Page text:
AL DÍA 40 Under Forty Honoree Diana Cortes named Acting Philadelphia City Solicitor
The promotion comes after City Solicitor Marcel S. Pratt announced he was returning to private practice.
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Latinas are on the rise in the City of Philadelphia.
After four years, Philadelphia City Solicitor Marcel S. Pratt — the youngest to ever hold the position — announced on Nov. 17 that he will be returning to private practice as the Managing Partner of the Philadelphia office of Ballard Spahr. He had worked at the firm before taking a spot under then-City Solicitor Sozi Tulante.
Taking his place is Diana Cortes, who under Pratt, chaired the Litigation Group in the city’s law department. She was the first Latina to ever hold the chairmanship.
At 39, Cortes was also one of the 40 honorees at AL DÍA’s inaugural 40 Under Forty celebration of young professionals from across Philadelphia, held on Aug. 20, 2020.
At the time, she said her proudest achievement was heading the Litigation Group for the city, where she constantly advocates for expanding representation in the city’s ranks.
“In most of my places of employment, I was the only one or one of a miniscule number of Latinx employees. This experience has made me strive to improve inclusivity wherever I work. True inclusivity will happen when society values it to the same level as profitability, status, and compensation,” Cortes said in an interview before AL DÍA 40 Under Forty.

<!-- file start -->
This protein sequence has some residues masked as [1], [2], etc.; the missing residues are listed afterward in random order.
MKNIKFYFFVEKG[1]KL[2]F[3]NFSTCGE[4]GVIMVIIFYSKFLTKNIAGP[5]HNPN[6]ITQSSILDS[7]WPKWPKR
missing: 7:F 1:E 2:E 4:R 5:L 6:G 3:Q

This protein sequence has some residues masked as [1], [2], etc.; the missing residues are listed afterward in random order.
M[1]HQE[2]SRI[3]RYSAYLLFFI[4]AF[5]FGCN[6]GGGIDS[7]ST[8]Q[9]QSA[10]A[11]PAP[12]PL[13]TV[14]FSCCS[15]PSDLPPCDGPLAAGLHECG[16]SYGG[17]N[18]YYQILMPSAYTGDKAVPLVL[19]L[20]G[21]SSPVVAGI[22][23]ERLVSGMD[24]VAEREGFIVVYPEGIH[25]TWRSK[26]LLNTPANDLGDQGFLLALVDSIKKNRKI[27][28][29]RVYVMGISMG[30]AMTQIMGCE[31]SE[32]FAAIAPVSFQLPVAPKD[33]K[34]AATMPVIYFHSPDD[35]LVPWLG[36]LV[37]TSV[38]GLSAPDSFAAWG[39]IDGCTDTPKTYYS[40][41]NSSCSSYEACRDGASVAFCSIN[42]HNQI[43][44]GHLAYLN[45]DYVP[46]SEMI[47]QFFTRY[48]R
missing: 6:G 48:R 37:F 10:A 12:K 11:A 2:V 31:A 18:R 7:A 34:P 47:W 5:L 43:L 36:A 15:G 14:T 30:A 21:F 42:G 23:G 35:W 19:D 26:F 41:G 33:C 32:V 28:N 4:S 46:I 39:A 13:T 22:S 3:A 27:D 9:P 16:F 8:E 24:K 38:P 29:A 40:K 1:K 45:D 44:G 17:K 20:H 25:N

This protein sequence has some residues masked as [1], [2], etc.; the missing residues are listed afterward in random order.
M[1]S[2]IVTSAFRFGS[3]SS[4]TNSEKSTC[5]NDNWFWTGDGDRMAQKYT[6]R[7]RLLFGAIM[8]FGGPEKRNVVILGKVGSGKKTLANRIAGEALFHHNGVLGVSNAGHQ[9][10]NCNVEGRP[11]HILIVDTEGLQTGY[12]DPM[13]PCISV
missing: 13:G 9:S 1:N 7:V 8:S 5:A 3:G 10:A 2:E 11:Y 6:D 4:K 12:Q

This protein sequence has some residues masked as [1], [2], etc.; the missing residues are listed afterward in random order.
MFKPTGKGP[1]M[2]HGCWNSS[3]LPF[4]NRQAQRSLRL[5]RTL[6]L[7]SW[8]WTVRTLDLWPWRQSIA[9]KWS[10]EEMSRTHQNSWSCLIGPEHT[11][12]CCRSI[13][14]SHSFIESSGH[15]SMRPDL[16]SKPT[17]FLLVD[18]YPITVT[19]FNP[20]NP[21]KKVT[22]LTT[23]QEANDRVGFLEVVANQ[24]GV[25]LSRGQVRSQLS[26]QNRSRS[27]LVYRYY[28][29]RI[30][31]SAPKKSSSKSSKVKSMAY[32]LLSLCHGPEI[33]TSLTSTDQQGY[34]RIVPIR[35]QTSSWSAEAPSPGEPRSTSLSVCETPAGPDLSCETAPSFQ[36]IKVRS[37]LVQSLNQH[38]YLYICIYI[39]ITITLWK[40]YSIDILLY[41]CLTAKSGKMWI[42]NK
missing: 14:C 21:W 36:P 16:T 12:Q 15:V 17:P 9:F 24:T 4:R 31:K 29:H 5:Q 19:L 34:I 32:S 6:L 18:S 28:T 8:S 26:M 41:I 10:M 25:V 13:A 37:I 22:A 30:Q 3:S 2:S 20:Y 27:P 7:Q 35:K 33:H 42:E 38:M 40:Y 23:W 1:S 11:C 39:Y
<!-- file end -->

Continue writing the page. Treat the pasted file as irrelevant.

Now, she has the opportunity to do that as the chief legal officer for the City of Philadelphia
Philadelphia Mayor Jim Kenney, in addition to expressing confidence in Cortes’ ability to take the mantle as Acting City Solicitor, looked back at what’s been an impactful four years under Pratt.
“Some of our Administration’s greatest accomplishments are tied to Marcel’s leadership of our legal strategy and operations, especially our consistent success in legal matters that have defined us as a City,” said Kenney in a press release announcing the leadership change.
In addition to fighting the current battle of election integrity against the Trump administration, Pratt also battled to legitimize the city’s beverage tax in Pennsylvania’s Supreme Court, and fought to maintain its status as a welcoming city for undocumented immigrants back when Trump took office.
Amid the COVID-19 pandemic, he has also provided the legal framework for the city’s emergency orders.
Pratt will remain in charge of the department until Dec. 10, 2020. Cortes will the take the acting title after that, and will keep it until Philadelphia City Council votes to confirm her appointment.